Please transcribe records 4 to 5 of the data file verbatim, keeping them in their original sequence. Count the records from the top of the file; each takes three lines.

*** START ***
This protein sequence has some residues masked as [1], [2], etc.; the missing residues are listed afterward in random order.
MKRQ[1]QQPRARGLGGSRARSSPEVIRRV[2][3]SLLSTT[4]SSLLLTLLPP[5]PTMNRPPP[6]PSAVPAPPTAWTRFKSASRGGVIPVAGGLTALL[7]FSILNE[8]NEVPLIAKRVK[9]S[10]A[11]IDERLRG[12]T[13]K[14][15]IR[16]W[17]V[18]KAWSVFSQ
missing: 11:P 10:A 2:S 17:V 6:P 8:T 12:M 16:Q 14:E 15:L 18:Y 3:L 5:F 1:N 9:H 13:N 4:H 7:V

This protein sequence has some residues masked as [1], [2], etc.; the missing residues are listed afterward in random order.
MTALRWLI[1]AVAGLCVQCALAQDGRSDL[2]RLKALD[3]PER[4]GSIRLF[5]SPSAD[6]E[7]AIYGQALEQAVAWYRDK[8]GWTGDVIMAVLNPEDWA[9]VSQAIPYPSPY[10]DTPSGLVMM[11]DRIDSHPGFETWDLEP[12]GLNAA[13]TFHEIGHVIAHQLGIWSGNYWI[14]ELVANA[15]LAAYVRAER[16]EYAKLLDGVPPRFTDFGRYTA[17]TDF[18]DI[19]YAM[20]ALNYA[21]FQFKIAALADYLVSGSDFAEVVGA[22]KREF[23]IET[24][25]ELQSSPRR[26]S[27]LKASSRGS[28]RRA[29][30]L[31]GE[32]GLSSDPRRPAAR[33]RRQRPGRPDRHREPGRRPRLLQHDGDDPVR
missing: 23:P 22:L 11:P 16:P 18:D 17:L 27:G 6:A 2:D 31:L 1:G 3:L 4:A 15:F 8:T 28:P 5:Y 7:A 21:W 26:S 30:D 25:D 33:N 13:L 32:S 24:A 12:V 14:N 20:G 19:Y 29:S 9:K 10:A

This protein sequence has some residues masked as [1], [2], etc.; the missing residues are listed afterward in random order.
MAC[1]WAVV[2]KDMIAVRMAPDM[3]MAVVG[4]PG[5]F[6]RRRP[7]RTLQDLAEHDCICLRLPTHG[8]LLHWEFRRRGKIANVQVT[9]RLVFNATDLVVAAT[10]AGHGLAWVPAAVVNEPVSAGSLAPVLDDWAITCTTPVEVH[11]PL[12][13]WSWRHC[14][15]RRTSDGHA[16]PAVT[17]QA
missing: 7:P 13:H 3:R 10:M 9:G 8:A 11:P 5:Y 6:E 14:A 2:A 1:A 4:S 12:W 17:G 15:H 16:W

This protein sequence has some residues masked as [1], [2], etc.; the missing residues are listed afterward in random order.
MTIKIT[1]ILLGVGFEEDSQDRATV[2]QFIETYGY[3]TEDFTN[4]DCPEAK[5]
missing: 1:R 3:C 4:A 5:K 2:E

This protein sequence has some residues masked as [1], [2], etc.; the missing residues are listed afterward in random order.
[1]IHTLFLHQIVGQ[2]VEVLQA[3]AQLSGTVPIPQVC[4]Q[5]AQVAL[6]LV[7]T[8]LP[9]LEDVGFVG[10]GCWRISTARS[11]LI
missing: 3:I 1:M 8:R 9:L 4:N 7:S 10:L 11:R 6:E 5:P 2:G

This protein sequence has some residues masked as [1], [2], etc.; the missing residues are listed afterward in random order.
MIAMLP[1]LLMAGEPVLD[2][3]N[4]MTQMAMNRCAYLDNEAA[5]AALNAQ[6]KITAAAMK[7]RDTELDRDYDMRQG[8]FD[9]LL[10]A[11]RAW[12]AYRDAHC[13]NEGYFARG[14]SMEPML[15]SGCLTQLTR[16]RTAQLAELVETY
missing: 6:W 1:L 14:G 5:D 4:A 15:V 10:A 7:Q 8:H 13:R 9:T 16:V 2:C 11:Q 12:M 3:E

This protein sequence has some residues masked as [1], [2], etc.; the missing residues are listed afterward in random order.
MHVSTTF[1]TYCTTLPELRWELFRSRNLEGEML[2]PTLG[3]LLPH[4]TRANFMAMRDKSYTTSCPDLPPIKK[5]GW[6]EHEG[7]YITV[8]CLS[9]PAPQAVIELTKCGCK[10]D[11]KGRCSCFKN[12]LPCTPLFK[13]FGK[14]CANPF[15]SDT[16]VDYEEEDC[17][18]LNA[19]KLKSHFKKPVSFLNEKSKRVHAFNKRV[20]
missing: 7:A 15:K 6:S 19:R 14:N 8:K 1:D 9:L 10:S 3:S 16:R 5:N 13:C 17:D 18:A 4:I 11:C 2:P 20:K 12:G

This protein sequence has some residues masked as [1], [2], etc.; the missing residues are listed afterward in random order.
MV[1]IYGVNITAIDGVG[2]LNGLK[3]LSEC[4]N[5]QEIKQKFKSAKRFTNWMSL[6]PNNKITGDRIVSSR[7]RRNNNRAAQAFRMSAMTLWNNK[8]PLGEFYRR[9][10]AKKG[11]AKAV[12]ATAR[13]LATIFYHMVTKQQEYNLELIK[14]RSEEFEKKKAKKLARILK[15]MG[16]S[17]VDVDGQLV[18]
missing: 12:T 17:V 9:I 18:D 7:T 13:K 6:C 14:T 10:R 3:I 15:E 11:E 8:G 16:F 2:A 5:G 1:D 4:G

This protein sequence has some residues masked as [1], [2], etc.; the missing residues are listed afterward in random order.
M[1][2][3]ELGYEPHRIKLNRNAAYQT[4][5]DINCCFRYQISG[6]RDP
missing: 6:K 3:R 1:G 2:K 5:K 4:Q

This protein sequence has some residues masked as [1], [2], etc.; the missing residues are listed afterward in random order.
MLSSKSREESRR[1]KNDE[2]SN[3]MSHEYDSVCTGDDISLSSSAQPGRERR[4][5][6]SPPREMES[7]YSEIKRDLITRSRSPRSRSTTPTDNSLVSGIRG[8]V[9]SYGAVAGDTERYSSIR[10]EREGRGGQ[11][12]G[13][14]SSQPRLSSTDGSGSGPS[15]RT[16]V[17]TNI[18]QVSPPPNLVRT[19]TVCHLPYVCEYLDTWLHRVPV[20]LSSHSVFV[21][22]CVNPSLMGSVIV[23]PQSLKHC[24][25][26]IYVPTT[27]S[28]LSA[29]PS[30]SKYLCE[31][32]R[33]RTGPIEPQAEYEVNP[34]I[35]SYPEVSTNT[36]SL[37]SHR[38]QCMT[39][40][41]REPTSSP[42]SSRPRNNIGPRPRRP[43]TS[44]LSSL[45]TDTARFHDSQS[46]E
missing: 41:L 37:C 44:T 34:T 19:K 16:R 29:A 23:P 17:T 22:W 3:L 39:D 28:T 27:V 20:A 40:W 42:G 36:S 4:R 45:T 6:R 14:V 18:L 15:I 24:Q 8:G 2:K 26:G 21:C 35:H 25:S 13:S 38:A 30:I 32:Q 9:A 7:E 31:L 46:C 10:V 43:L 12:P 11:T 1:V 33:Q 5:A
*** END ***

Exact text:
This protein sequence has some residues masked as [1], [2], etc.; the missing residues are listed afterward in random order.
MTIKIT[1]ILLGVGFEEDSQDRATV[2]QFIETYGY[3]TEDFTN[4]DCPEAK[5]
missing: 1:R 3:C 4:A 5:K 2:E

This protein sequence has some residues masked as [1], [2], etc.; the missing residues are listed afterward in random order.
[1]IHTLFLHQIVGQ[2]VEVLQA[3]AQLSGTVPIPQVC[4]Q[5]AQVAL[6]LV[7]T[8]LP[9]LEDVGFVG[10]GCWRISTARS[11]LI
missing: 3:I 1:M 8:R 9:L 4:N 7:S 10:L 11:R 6:E 5:P 2:G